A delicate balance

A delicate balance

County, FWC listen to boaters’ concerns

Last year, Monroe County removed 103 vessels from Florida Keys waters to the tune of $273,570 of taxpayer money.

It was the most expensive year for vessel removal, outside of a hurricane event, the county had ever experienced, noted Marine Resources Administrator Rich Jones.

Derelict vessels, floating structures and storage vessels like these in Boca Chica Basin pose not only an environmental threat but also potentially inhibit safe navigation.

That figure hit Marathon resident Marti Brown Wednesday night when this former cruiser turned “dirt-dweller.” She spoke at the Marathon Government Center during a stakeholder’s meeting seeking input for potential regulations to clean up abandoned and derelict boats that threaten the fragile Florida Keys waters.

“That is a lot of money and wasted tax dollars, and I understand that now,” Brown addressed the packed room.

She cautioned local policy makers, including members of the county’s Marina and Ports Advisory Council (MPAC), against jeopardizing the revenue stream generated by both the seasonal cruisers and year-round liveaboard residents.

“As a nurse, I make significantly less down here than I would in Georgia, for example,” she continued. “What about a sliding fee scale with anchoring and mooring fees to support affordable housing?”

She also asked for clarification on what qualifies a boat as derelict and noted that many who choose to live on a boat are challenged with alcoholism and mental illness.

“I’ve seen patients on psychotropic drugs who tried to hock a bilge pump for money to buy alcohol,” Brown pointed out. She also noted that after trying to sell her boat in recent months, she had several inquiries from the Key West area that sought her vessel strictly for housing.

FWC Lt. David Dipre agreed the drug and alcohol addiction often inhibit people’s ability to properly maintain their boats.

“It’s a matter of feeding a habit as opposed to putting money into a boat,” Dipre noted. “Sometimes you’re living hand to mouth trying to maintain a vessel, but a bad habit often cuts into that budget. We’re not interested in prosecuting as much as we are in simply cleaning up the (derelict) boats and making them go away.”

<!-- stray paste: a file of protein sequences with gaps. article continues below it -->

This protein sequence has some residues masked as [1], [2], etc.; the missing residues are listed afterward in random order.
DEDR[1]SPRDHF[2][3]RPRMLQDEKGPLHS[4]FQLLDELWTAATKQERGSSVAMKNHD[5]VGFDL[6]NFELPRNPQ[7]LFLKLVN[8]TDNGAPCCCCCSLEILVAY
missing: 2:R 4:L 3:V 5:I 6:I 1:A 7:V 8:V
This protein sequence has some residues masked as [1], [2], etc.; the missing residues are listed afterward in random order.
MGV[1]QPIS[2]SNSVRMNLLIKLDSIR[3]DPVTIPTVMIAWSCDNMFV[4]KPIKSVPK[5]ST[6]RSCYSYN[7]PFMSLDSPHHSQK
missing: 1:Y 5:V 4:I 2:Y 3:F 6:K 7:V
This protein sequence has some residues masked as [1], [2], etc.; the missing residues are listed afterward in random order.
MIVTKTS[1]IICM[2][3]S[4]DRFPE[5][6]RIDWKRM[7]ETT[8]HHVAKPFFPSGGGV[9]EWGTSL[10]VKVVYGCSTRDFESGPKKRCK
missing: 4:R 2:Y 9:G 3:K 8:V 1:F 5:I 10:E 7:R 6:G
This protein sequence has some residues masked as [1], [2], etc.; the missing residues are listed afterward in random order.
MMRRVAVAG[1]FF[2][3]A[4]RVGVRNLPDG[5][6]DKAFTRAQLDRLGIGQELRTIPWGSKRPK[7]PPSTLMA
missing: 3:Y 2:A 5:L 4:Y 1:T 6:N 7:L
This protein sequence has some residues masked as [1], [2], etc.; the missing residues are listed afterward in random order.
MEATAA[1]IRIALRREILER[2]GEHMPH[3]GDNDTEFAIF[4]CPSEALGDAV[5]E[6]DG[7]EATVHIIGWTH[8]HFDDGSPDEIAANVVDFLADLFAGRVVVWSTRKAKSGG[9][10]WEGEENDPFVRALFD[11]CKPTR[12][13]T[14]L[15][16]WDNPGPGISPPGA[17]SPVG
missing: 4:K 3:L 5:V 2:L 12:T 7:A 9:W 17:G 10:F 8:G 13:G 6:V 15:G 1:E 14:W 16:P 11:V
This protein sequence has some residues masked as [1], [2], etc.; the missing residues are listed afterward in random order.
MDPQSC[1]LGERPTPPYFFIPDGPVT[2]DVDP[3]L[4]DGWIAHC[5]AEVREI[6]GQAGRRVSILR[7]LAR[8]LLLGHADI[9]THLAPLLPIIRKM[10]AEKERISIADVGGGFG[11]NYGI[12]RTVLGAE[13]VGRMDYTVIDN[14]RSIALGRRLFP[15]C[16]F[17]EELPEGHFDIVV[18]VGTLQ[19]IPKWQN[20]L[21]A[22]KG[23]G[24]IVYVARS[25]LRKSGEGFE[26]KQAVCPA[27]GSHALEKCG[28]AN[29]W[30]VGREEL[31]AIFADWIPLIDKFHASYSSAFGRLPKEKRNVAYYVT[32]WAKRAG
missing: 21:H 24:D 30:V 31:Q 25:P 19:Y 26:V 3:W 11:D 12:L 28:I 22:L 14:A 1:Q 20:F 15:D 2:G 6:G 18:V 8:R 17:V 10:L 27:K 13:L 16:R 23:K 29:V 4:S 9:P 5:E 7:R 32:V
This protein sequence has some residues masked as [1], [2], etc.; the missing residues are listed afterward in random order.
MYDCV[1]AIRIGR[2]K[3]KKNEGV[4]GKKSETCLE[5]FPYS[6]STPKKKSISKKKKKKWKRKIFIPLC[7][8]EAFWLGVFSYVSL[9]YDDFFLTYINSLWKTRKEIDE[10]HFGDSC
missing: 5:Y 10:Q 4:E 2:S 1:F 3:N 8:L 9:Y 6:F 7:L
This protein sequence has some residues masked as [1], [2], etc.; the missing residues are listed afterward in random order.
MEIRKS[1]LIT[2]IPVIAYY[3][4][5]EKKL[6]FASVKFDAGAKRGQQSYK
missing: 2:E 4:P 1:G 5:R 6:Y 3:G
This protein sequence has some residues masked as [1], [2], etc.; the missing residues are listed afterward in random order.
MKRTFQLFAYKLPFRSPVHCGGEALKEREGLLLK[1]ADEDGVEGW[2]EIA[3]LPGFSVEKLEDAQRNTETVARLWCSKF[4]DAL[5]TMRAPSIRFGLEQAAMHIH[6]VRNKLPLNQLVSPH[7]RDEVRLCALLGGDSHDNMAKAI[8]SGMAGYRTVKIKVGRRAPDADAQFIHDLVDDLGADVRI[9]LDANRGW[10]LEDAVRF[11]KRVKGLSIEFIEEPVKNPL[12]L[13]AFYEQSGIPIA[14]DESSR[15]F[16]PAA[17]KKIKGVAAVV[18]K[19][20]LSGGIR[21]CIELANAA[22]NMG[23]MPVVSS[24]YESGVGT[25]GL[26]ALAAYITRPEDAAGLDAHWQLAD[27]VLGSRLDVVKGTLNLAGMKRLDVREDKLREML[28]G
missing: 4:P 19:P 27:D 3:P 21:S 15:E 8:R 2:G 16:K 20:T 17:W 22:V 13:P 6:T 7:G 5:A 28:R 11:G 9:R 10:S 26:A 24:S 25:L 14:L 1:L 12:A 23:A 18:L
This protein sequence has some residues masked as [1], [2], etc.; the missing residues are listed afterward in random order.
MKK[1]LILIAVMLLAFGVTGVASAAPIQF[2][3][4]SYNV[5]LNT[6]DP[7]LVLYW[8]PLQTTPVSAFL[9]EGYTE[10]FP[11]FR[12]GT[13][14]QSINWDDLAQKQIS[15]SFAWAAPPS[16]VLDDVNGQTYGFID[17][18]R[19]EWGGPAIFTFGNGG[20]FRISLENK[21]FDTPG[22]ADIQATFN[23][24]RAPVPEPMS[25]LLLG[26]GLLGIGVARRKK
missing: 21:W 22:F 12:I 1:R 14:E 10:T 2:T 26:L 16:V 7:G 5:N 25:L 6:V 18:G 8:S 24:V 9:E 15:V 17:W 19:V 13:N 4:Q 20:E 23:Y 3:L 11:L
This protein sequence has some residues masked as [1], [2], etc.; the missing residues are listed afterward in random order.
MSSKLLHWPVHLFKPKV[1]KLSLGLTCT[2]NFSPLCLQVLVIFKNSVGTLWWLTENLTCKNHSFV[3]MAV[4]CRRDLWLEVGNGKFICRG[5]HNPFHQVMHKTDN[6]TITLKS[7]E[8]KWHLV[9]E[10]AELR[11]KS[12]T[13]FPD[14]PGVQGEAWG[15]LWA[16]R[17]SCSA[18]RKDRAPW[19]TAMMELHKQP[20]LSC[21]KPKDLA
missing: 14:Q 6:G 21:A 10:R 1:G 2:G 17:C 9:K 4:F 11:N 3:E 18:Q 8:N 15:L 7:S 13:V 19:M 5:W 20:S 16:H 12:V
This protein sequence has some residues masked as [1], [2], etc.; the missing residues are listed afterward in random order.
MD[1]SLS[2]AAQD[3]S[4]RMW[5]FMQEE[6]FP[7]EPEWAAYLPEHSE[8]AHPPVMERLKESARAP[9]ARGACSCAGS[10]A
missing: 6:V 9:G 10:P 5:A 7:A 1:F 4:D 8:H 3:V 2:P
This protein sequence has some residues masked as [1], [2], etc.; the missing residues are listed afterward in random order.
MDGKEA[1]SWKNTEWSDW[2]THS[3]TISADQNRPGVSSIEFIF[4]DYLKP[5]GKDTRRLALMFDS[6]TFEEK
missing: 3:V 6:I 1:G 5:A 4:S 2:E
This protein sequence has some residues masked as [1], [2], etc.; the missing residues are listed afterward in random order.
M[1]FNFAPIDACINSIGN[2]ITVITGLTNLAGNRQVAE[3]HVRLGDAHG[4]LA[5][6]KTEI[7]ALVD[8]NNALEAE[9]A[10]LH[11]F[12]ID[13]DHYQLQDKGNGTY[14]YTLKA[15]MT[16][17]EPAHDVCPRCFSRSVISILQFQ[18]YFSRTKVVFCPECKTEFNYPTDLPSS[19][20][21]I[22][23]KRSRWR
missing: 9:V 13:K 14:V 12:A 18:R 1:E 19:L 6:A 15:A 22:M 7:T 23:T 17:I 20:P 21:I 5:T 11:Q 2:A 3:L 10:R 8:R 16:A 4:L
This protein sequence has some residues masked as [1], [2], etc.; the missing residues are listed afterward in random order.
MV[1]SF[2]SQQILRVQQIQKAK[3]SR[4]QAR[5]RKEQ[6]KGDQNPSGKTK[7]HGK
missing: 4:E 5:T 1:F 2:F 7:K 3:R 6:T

Dipre also noted that current state statutes say proper notice for inhabitants and boat owners of derelict boats requires only five days, “but we often give weeks or months.”

The challenge of cleaning up the bay bottom in the Boca Chica Basin is one of primary concerns and the impetus for its participation in the state’s pilot program. Monroe County, Marathon and Key West are considered by FWC as one entity under the pilot program. Any ordinance that would be developed based on public input would have to be approved by FWC before a local ordinance is adopted.

“This is not about impeding anyone’s right to anchor in free areas that will likely always exist in the Keys,” Jones stated. “It is about cleaning up un-permitted boats and providing pump out services.”

Jones reported that in March 2010, 90 percent of vessels in that area were moored to some type of debris, including concrete, engine blocks and even sunken vessels.

But at the second in a series of three public meetings held in Key Largo, Marathon and Key West, liveaboards in Boot Key Harbor cried afoul of being mandated to anchor on a mooring ball.

Charmaine Smith Ladd spoke on behalf of the Salty Southeast Cruiser’s Net and admitted that property owners shouldn’t bare the burden of removing a derelict vessel that winds up in their back yard. “I just pray this doesn’t overstep the cruisers’ rights to anchor,” she addressed the crowd of the FWC Pilot Program.

Michael Wagner said his fixed income and his wife’s per diem hours at Fishermen’s Hospital mean anchoring in Boot Key Harbor is a more affordable option than hooking up to a ball.

“Please pay attention to economics, because it matters to people like me on a pension,” Wagner pleaded.

David Malpas and his wife, Janae Coston, said they chose to live on a boat when their mortgage payments surpassed their budget.

“What about a 15 to 30 minute course with a registration sticker on the front of my boat that certifies I know the regulations?’ he suggested of a solution for improperly anchored vessels. “If I’m in the wrong area, I can move. This is about money.”

Marathon Ports Manager Richard Tanner clarified for the audience that he never nor had any vision of mandating that boaters secure their vessel on a mooring ball.

“Contrary to popular belief, I do not support any changes to the anchorage field,” Tanner pointed out. You cannot mandate that any boater come on a mooring ball. Every mooring field needs an anchorage area. The economic conditions in Marathon have finally caught up with Boot Key Harbor.”

MPAC member Mimi Stafford said at the Key Largo meeting, there were concerns about criminal activity, so clearly each geographic area of the Keys is facing its own set of challenges.

“Please understand there is boating experience within this committee,” noted Bill Hunter. “We talked a lot about problems here tonight, but Marathon is the model.”

The third workshop was held at 6 pm at the Harvey Government Center in Key West just as The Weekly Newspapers was headed to print.


0 Responses to "A delicate balance"

  1. BRIAN STRATTON  July 26, 2012 at 5:39 pm



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